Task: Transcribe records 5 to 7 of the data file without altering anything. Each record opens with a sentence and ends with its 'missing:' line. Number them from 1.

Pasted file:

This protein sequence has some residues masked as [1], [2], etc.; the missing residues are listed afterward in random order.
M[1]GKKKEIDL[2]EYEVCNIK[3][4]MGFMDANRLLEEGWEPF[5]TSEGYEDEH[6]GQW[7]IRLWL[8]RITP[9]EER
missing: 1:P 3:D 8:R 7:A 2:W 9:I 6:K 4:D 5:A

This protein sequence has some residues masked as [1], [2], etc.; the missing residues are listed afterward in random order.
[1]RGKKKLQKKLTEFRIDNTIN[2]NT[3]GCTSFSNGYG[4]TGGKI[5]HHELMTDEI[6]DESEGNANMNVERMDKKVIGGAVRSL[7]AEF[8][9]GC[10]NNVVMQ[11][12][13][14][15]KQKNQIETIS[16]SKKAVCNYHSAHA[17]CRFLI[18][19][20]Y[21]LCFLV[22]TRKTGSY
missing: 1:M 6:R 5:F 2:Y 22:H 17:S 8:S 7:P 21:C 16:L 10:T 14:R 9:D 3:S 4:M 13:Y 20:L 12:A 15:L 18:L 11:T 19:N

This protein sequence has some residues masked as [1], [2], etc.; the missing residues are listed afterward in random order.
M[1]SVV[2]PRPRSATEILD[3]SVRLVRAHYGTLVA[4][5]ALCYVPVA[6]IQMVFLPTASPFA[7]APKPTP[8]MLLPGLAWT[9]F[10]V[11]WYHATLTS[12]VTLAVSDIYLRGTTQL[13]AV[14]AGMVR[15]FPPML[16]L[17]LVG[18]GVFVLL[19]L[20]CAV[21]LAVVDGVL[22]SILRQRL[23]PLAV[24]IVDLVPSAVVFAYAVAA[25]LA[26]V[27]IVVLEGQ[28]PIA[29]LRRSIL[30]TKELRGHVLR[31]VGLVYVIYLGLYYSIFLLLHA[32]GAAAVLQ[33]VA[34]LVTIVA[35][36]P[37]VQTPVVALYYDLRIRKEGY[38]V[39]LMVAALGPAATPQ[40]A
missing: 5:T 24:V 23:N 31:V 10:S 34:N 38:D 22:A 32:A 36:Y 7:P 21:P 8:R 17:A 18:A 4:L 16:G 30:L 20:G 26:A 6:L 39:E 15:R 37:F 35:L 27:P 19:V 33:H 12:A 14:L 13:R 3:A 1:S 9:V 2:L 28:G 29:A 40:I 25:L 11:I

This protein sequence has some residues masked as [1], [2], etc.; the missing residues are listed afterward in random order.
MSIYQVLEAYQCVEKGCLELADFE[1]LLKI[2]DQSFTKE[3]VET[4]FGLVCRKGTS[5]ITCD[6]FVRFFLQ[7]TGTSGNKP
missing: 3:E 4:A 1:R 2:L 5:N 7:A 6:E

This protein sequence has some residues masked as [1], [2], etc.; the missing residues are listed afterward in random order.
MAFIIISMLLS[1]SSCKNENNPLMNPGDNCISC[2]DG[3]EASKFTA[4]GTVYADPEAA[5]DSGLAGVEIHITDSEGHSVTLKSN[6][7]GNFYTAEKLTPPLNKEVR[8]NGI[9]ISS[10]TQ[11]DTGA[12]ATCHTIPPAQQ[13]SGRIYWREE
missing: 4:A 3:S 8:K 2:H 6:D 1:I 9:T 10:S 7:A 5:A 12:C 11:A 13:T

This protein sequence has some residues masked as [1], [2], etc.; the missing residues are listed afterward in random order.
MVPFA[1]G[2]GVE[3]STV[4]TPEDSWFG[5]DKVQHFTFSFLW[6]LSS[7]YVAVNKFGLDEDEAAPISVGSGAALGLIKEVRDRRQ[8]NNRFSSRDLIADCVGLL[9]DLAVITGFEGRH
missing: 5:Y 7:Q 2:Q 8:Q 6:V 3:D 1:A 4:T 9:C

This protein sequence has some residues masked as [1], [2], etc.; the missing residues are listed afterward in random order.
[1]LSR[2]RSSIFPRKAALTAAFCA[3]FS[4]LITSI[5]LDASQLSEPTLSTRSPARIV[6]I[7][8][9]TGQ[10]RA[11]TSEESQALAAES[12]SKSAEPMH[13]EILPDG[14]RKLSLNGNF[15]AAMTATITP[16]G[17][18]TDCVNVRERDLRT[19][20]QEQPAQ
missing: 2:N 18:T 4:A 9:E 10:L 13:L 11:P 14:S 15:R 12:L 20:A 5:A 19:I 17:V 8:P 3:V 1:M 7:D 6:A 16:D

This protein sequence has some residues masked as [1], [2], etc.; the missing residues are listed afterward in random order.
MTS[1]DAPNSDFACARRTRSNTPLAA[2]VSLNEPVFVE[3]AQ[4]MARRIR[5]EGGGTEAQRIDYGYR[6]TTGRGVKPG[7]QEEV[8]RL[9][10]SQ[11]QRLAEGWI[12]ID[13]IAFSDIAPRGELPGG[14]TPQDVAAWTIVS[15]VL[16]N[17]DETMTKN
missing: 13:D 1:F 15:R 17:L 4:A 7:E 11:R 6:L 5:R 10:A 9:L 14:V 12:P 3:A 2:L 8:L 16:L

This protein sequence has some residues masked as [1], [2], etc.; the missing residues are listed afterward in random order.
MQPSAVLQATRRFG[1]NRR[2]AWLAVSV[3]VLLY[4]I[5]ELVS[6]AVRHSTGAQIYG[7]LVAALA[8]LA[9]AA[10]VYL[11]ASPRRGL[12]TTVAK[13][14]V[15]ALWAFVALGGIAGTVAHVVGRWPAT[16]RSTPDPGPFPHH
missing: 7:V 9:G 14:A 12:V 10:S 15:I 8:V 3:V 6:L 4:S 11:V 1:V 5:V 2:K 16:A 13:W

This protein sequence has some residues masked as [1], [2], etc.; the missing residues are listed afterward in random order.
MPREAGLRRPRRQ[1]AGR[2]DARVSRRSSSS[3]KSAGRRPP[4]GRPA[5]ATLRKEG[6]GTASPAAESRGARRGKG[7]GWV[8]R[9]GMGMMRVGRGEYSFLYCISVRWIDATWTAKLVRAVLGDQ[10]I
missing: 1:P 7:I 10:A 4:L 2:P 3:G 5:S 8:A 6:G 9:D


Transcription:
This protein sequence has some residues masked as [1], [2], etc.; the missing residues are listed afterward in random order.
MAFIIISMLLS[1]SSCKNENNPLMNPGDNCISC[2]DG[3]EASKFTA[4]GTVYADPEAA[5]DSGLAGVEIHITDSEGHSVTLKSN[6][7]GNFYTAEKLTPPLNKEVR[8]NGI[9]ISS[10]TQ[11]DTGA[12]ATCHTIPPAQQ[13]SGRIYWREE
missing: 4:A 3:S 8:K 2:H 6:D 1:I 9:T 10:S 7:A 5:A 12:C 11:A 13:T

This protein sequence has some residues masked as [1], [2], etc.; the missing residues are listed afterward in random order.
MVPFA[1]G[2]GVE[3]STV[4]TPEDSWFG[5]DKVQHFTFSFLW[6]LSS[7]YVAVNKFGLDEDEAAPISVGSGAALGLIKEVRDRRQ[8]NNRFSSRDLIADCVGLL[9]DLAVITGFEGRH
missing: 5:Y 7:Q 2:Q 8:Q 6:V 3:D 1:A 4:T 9:C

This protein sequence has some residues masked as [1], [2], etc.; the missing residues are listed afterward in random order.
[1]LSR[2]RSSIFPRKAALTAAFCA[3]FS[4]LITSI[5]LDASQLSEPTLSTRSPARIV[6]I[7][8][9]TGQ[10]RA[11]TSEESQALAAES[12]SKSAEPMH[13]EILPDG[14]RKLSLNGNF[15]AAMTATITP[16]G[17][18]TDCVNVRERDLRT[19][20]QEQPAQ
missing: 2:N 18:T 4:A 9:E 10:L 13:L 11:P 14:S 15:R 12:L 20:A 5:A 19:I 17:V 8:P 3:V 1:M 7:D 6:A 16:D